Message to UW–Madison colleagues
(sent October 23, 2019)
As you may be aware, the NIH has issued new guidance for competitive grant applications due September 25, 2019 or after, that involve the use of human fetal tissue (HFT). The University continues to work at a national level to better understand the impact of this guidance and provide feedback to federal officials and others about its implications. This guidance does not affect research with human embryonic stem cells.
For those interested in submitting applications involving the use of HFT, we recommend you review the guidance carefully. You can also find NIH FAQs at: https://grants.nih.gov/grants/human-fetal-tissue-research-faqs.htm
Some key points of the guidance include:
Ethics Advisory Board
Beginning September 25, 2019, research proposals involving HFT will be evaluated by a federal ethics advisory board. As of October 23, 2019. this advisory board had not yet been convened, which could delay funding of submitted grants since new proposals and competitive renewals are on hold until this new mechanism is in place. Already funded grants are allowed to continue.
New Required Information for Grant Applications
Investigators must now submit detailed information about why the proposed research cannot be accomplished using alternatives to HFT, as well as plans for treatment and disposal of HFT upon completion of the research. Additionally, investigators must submit a copy of the IRB-approved informed consent form used to obtain the HFT, including for already-acquired tissue.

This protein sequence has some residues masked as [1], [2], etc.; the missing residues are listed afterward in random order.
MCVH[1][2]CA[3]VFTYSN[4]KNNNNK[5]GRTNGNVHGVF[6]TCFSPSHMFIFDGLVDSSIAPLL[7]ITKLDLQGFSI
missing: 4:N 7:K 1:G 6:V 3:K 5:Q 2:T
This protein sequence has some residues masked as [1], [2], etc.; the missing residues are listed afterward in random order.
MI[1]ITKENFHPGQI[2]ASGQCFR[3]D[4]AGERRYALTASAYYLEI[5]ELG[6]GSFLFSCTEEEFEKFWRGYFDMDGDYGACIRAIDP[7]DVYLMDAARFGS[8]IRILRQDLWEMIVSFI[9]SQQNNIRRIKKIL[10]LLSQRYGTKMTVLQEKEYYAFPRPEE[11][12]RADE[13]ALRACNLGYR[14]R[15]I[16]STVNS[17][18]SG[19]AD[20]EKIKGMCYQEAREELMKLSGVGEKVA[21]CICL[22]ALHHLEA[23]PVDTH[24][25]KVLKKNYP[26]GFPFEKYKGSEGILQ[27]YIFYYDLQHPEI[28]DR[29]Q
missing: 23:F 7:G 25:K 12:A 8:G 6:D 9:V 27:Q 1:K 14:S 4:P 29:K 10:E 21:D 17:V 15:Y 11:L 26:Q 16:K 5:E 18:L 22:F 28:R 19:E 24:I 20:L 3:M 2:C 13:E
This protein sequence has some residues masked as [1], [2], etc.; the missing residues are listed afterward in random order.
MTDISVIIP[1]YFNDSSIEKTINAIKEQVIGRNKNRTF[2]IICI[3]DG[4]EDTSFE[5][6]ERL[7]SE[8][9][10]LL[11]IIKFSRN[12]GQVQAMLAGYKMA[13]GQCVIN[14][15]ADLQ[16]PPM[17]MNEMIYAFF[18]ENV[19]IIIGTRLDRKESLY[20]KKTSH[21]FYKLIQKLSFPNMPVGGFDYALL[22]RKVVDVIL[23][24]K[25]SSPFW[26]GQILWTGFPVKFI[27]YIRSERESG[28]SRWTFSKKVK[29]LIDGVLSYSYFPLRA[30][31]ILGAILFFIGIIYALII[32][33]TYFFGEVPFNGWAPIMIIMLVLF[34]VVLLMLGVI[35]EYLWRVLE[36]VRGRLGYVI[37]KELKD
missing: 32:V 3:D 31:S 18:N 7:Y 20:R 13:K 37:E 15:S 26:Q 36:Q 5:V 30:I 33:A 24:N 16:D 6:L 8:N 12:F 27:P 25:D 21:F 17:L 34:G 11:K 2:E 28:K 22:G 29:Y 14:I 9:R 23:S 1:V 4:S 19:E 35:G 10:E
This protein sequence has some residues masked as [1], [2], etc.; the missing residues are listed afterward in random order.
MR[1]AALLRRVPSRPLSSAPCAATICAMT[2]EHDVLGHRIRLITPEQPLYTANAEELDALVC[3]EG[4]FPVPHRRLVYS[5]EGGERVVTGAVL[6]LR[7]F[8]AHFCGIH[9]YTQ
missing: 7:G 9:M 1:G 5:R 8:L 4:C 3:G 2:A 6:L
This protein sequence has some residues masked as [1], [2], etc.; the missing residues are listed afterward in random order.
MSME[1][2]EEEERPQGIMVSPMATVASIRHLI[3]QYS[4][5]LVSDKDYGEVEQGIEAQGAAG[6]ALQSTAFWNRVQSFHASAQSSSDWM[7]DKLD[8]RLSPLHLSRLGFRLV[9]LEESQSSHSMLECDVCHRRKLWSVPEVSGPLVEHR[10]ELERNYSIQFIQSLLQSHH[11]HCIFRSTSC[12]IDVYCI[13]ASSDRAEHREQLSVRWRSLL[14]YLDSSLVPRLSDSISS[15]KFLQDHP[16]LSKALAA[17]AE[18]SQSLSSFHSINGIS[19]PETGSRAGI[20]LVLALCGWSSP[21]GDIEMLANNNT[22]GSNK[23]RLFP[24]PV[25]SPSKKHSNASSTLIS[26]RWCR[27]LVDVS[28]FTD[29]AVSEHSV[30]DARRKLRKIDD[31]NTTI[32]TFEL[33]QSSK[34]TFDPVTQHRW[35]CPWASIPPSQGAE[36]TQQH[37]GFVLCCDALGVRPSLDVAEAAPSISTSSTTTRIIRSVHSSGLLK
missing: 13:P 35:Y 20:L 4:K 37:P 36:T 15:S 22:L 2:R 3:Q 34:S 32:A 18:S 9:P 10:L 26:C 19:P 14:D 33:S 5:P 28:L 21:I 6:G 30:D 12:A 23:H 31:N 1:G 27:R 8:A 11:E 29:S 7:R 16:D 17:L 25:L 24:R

Further, researchers must demonstrate that no enticements, benefits, or financial incentives were used at any level of the process to incentivize abortion or the donation of HFT. Researchers acquiring HFT from a tissue bank should work with the bank to obtain necessary documentation for the grant application.
Importantly, centers and core grants with discretionary funds will not be allowed to expand existing HFT funding or to add HFT to funded activities, including pilot projects. The guidance also states that training awards and individual fellowships may not propose research using HFT. Per a subsequent posting by NIH: “Trainees and fellows may not independently propose research using HFT. However, trainees and fellows can still conduct HFT research if it is part of a mentor or sponsor’s award and meets all policy requirements.”
Please be reassured that the university remains fully committed to advocating on your behalf and supporting your research. The institution will continue to help you navigate evolving requirements.
If you have any questions or concerns, please contact Heather Mc Fadden (firstname.lastname@example.org, 890-2468).
Media inquiries should be directed to: Interim Director of Research Communications Kelly Tyrrell (email@example.com, 262-9772) or Manager of Strategic Communications in the Office of the Vice Chancellor for Research and Graduate Education Natasha Kassulke (firstname.lastname@example.org, 890-4728)
Assistant Professor, Cell and Regenerative Biology
Chair, UW Stem Cell Research Oversight Committee
Steven A. Ackerman
Interim Vice Chancellor for Research and Graduate Education
Professor of Atmospheric and Oceanic Sciences